The proposal, published today in the Público newspaper, is defended in a joint text signed by the Minister of Labor, Solidarity and Social Security of Portugal, Ana Mendes Godinho, by the Vice President of the Government of Spain, Minister of Social Rights and Agenda 2030, Pablo Iglesias, and by the Minister of Labor and Social Policies of Italy, Nunzia Catalfo.
“It is necessary to ensure that all people are guaranteed the satisfaction of their basic needs. For that, we need a common system of minimum income that will make it possible to combat poverty and social exclusion in an ambitious and integrated perspective ”, the government officials say in the article entitled“ Towards a European minimum income ”.
The three subscribers to the article say that the European Union lacks a common minimum income framework, which is not limited to levels of survival or the poverty ratio calculated from the average European income, but rather is a legally binding framework, which allow all member states to establish a minimum income, adequate and adapted to the level and lifestyle of each country.
“We support the approach that has been taken in this crisis, which is based on the fact that nobody is left behind and that pays particular attention to the most vulnerable groups. For this reason, we support the establishment of an initiative to support the generalization of decent and adequate minimum income systems in all Member States ”, they defend.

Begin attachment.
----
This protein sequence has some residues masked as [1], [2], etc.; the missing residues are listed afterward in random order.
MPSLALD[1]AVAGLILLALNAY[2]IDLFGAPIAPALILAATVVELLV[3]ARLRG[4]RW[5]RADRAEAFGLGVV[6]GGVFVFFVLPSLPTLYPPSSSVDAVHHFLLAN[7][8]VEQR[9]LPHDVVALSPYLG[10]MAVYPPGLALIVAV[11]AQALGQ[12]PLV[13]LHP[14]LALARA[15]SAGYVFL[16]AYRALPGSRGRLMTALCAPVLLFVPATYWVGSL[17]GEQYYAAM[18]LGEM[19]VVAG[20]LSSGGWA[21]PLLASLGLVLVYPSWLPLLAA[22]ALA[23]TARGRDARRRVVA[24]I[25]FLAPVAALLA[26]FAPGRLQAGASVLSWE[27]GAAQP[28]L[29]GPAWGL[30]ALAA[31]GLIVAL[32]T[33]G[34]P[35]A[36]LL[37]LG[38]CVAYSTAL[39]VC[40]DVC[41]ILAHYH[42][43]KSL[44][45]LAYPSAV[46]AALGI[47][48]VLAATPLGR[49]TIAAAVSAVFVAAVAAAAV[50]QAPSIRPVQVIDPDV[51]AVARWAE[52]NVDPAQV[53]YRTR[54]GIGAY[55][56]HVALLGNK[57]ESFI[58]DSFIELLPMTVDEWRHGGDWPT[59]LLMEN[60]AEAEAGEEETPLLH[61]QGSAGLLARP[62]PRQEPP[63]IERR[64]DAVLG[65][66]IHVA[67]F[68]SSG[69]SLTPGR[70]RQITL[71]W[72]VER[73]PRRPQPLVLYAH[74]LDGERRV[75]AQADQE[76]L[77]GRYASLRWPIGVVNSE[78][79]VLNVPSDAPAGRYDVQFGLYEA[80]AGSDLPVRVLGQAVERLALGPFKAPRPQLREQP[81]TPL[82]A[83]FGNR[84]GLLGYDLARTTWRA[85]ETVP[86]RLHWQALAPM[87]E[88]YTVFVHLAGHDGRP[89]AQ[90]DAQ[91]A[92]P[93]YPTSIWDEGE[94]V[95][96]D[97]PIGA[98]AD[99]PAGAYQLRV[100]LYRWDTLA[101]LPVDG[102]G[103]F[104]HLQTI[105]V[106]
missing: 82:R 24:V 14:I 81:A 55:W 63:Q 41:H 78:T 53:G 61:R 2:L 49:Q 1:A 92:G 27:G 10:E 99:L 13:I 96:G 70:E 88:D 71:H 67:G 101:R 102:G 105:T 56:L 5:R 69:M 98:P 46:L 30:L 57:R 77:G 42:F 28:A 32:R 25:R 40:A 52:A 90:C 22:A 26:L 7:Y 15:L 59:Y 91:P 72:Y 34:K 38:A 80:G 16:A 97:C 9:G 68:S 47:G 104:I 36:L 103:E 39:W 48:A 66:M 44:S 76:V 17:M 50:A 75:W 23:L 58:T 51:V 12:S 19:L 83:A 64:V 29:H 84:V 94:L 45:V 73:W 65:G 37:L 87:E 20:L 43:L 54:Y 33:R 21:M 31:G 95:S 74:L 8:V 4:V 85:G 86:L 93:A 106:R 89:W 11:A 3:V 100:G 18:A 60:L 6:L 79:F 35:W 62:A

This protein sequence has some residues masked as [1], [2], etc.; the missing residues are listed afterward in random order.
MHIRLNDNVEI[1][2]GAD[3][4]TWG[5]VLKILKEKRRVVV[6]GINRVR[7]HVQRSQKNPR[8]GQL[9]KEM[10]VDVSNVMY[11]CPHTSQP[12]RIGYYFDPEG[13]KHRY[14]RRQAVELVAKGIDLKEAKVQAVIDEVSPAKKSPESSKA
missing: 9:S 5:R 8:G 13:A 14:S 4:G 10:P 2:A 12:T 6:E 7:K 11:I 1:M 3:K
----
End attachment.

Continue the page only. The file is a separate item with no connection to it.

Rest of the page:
The three ministers stress that Europe is currently facing the “greatest challenge since World War II”: fighting the covid-19 pandemic, saving as many lives as possible.
The social and economic impacts of this crisis, they write, are beginning to be felt at national and European level, with a particular focus on the labor market, with profound impacts on the lives of citizens.
"This is the time for the European Union to look to the future and continue its program, with a view to presenting an action plan for the implementation of the European Pillar of Social Rights and, thus, launching a 'European social shield'" , they state.
The three ministers highlight the “most vulnerable groups” and the need for “ambitious and courageous” solidarity measures to avoid the risk of poverty and social exclusion.
“Europe today has more than 113 million people at risk of poverty and social exclusion and 25 million children living below the poverty line. It is necessary to adopt urgent measures to prevent the increase in this number and, instead, contribute to its reduction ”, they state.
For the governments who sign the text, the situation is amplified by the pandemic of covid-19 and, therefore, requires global and integrated solutions, in addition to all the national measures in progress.
“Europe must unite around solidarity. A coordinated European response is needed to avoid a new economic and social crisis like the one we experienced after the 2008 crisis ”, they say in the text.
As a political and legislative framework, the article highlights the European Pillar of Social Rights, approved in 2017 by the European Parliament, the Council and the European Commission, during the Social Summit held in Gothenburg.
In Principle 14 of that document, the government recalls, it is stated that anyone who does not have sufficient resources is entitled to adequate minimum income benefits that guarantee a decent standard of living at all stages of life, as well as access support goods and services. For people able to work, minimum income benefits must be combined with incentives to (re) integrate the labor market.
The three underwriters, members of the governments of Lisbon, Madrid and Rome, recall that “Portugal was a pioneer at this level, having launched in 1996 the Minimum Guaranteed Income, currently called Social Insertion Income”.